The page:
Halimah Yacob: The best is yet to come

President-elect Halimah Yacob (C) delivers a speech flanked by Singapore Prime Minister Lee Hsien Loong (L) and Chief Justice Sundaresh Menon (R) during the presidential inauguration ceremony at the Istana Presidential Palace in Singapore September14, 2017. (AFP Photo/Wallace Woon)

Officially sworn in as Singapore’s eighth president, Halimah Yacob, 63 has become the first female president in the history of Singapore after successfully filling her nomination papers while obtaining the support of the Singapore's Prime Minister Lee Hsien Loong.

In a speech, Lee described Halimah as a respected unionist who championed the employment and well being of union members and workers and also their family members, especially for women who are returning to work.

Singaporean political leaders, MPs (Member of Parliaments) as well as members of the cabinet such as Deputy Prime Minister Teo Chee Hean, Law Minister K. Shanmugam, Foreign Affairs Minister Vivian Balakrishnan, Education Minister for Schools Ng Chee Meng, Sembawang GRC (Governance, Risk Management, and Compliance) MP Amrin Amin, Chua Chu Kang GRC MP Zaqy Mohamad, Tampines GRC MP Baey Yam Keng, Aljunied GRC MP Pritam Singh, MacPherson MP Tin Pei Ling, Central Singapore District Mayor Denise Phua shared their support for Halimah through social media in congratulating her as the running PEC (presidential election committee) and for her dedication in performing her duties, citing her record of unwavering commitment shown in upholding worker welfare for the past 40 years.

Timeline of Singaporean presidency.

However, being the sole candidate for this year’s Presidential elections, Halimah's election as president has drawn the attention of the international media and have stirred mixed emotions among the Singaporean citizens.

Some citizens expressed their dissatisfaction and frustration through social media platforms like Twitter and Facebook, saying that it was a sad day for Singapore while others considered the nomination a joke when they heard Halimah's candidacy was confirmed on September 11 while not having to campaign and fight for votes. The silent movement protest reserved election, organised by activist Gilbert Goh where hundreds took part at Hong Lim Park on Saturday protesting against the presidential election.

SCWO (Singapore Council of Women's Organisations) President June Goh who responded to The ASEAN Post regarding Halimah’s elected president shares the similar viewpoints. “I am sure there are many differing views as many want to have a chance to vote and a choice but ultimately what is important is the competence and the qualities of the person who will best represent our nation on the world stage. Given the present time with threats of terrorism, a strong rallying force is all the more important to ensure the people are resolute and unified,” she said.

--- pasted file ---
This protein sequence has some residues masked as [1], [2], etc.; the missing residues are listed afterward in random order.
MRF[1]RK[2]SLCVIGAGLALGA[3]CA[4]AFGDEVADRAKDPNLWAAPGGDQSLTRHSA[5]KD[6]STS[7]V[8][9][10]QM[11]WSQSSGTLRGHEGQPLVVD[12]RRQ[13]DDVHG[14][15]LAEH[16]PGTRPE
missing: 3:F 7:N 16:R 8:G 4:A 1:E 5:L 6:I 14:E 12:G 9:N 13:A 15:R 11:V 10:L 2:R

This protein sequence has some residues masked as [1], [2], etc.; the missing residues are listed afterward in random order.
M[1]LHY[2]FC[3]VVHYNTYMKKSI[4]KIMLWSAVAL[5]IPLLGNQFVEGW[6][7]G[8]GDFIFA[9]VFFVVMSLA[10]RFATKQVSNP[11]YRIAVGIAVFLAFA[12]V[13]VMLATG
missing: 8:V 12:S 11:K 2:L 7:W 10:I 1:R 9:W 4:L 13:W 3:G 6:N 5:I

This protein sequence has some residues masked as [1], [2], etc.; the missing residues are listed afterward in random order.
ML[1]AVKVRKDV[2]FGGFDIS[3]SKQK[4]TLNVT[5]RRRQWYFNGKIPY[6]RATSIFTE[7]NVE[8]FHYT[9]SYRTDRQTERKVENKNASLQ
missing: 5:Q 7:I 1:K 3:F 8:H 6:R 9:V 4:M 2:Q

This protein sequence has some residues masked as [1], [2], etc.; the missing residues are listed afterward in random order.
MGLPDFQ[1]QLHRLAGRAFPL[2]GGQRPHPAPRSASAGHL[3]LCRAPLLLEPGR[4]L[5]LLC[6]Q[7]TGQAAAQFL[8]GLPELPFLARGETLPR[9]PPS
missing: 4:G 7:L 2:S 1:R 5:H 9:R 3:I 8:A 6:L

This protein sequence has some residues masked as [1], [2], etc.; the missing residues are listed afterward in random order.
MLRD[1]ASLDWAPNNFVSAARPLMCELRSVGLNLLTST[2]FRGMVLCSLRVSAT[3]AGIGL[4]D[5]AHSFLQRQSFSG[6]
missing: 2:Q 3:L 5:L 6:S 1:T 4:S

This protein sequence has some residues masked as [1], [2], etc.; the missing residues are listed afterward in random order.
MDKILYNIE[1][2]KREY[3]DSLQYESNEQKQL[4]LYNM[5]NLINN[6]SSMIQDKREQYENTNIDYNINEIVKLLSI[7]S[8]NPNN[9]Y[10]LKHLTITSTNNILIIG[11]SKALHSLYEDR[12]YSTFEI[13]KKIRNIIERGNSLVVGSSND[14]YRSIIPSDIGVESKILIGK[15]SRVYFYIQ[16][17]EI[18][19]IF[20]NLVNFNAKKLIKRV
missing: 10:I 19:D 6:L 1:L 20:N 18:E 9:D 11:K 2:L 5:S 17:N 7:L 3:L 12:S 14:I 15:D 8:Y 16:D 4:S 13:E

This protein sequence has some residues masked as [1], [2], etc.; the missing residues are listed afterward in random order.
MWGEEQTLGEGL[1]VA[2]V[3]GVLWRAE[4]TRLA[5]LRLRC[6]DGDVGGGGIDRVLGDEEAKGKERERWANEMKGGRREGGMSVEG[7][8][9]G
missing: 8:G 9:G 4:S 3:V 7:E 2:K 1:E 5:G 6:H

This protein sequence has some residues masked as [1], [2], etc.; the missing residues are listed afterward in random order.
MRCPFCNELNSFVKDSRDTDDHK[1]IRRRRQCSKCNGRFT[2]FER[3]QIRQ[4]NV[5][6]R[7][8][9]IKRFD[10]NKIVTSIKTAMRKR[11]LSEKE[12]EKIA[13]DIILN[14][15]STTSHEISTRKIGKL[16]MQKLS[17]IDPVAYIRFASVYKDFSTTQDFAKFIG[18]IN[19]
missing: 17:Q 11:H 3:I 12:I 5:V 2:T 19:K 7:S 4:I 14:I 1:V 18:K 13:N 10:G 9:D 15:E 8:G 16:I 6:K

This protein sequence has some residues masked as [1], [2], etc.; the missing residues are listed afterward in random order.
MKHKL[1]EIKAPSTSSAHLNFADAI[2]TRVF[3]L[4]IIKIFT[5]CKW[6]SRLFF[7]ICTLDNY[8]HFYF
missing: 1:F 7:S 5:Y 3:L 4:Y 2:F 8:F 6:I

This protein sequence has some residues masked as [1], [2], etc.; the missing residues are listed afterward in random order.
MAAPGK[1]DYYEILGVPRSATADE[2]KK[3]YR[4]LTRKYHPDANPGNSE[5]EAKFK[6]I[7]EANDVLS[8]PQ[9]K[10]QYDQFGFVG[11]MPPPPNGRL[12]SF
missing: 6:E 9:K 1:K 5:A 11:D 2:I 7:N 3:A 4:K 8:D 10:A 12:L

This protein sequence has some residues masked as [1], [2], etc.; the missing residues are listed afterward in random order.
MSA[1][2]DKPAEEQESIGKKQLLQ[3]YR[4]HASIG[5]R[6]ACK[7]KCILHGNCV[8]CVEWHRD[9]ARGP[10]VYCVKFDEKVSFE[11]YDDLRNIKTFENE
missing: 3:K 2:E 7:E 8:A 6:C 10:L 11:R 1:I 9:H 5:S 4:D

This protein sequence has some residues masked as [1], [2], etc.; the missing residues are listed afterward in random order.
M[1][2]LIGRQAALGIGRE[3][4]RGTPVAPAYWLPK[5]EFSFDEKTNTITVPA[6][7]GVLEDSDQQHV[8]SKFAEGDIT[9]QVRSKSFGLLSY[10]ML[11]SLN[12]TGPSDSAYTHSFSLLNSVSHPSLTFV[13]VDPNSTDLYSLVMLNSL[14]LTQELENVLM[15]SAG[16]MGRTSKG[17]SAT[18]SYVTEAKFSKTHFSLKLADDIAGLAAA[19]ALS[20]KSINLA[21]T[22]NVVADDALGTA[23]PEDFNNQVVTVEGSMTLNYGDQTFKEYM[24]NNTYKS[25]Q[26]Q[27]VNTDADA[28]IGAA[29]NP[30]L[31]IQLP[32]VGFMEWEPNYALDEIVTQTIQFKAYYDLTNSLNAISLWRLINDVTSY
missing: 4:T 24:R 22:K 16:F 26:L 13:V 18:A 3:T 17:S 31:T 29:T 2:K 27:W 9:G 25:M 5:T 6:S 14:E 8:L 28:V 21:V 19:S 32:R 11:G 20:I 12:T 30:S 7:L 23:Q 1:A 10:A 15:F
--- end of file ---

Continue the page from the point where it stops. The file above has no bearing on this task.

From online comments and tweets posted with #notmahpresident to Halimah’s personalised "emoji", her presidency has been widely discussed on social media as netizens continued to express their disappointment over the last few days, making it one of the most discussed topic online within the region.

The other two candidates, Farid Khan and Salleh Marican, who contested in the presidency with Halimah Yacob, did not qualify because they were deemed to not have fulfilled the requirement of holding certain key government appointments or were the chief executives of profitable companies with shareholders' equity of an average of S$500 million (about 371 million dollars).

Criteria of presidential candidates' eligibility in Singapore.

While the president plays a largely ceremonial role in Singapore, as the head of the state Halimah will have the executive power to veto a proposal submitted by the government on the state’s financial reserves. She is also empowered to approve changes in key civil service positions such as the Chief Justice, Attorney General, the Public Service Commission as well as the Commissioner of Police. Her duty to Singapore includes appointing the Prime Minister, but she will not be able to suggest what changes are to be made to the national budget. As the president, Halimah becomes a symbol of the island nation – much like the British queen, the Indian president and the Malaysian king.

In Singapore, the Malay ethnic group only makes up about 13 percent of the population. Considering that, the president, while being both Malay and a female, is a positive progress in both diversity and female empowerment in the country. “It has been a struggle getting more women into parliament and politics, even into boards so this is a big stride forward for us,” Goh commented in an email response to The ASEAN Post.

In her election speech, Halimah Yacob spoke about being the first female president. “Every woman can aspire to the highest office of the land if you have courage, determination and the will to work hard,” she said.

The president also addressed her nation on the importance of standing together while encouraging shoulder-to-shoulder cooperation to build Singapore as a home for everyone. "The best is yet to come," Halimah added. Meanwhile, other ASEAN nations should also follow in the footsteps of Singapore in ensuring gender equality in key leadership roles and the general workforce to optimise the economic and socio-economic potential of the ASEAN region.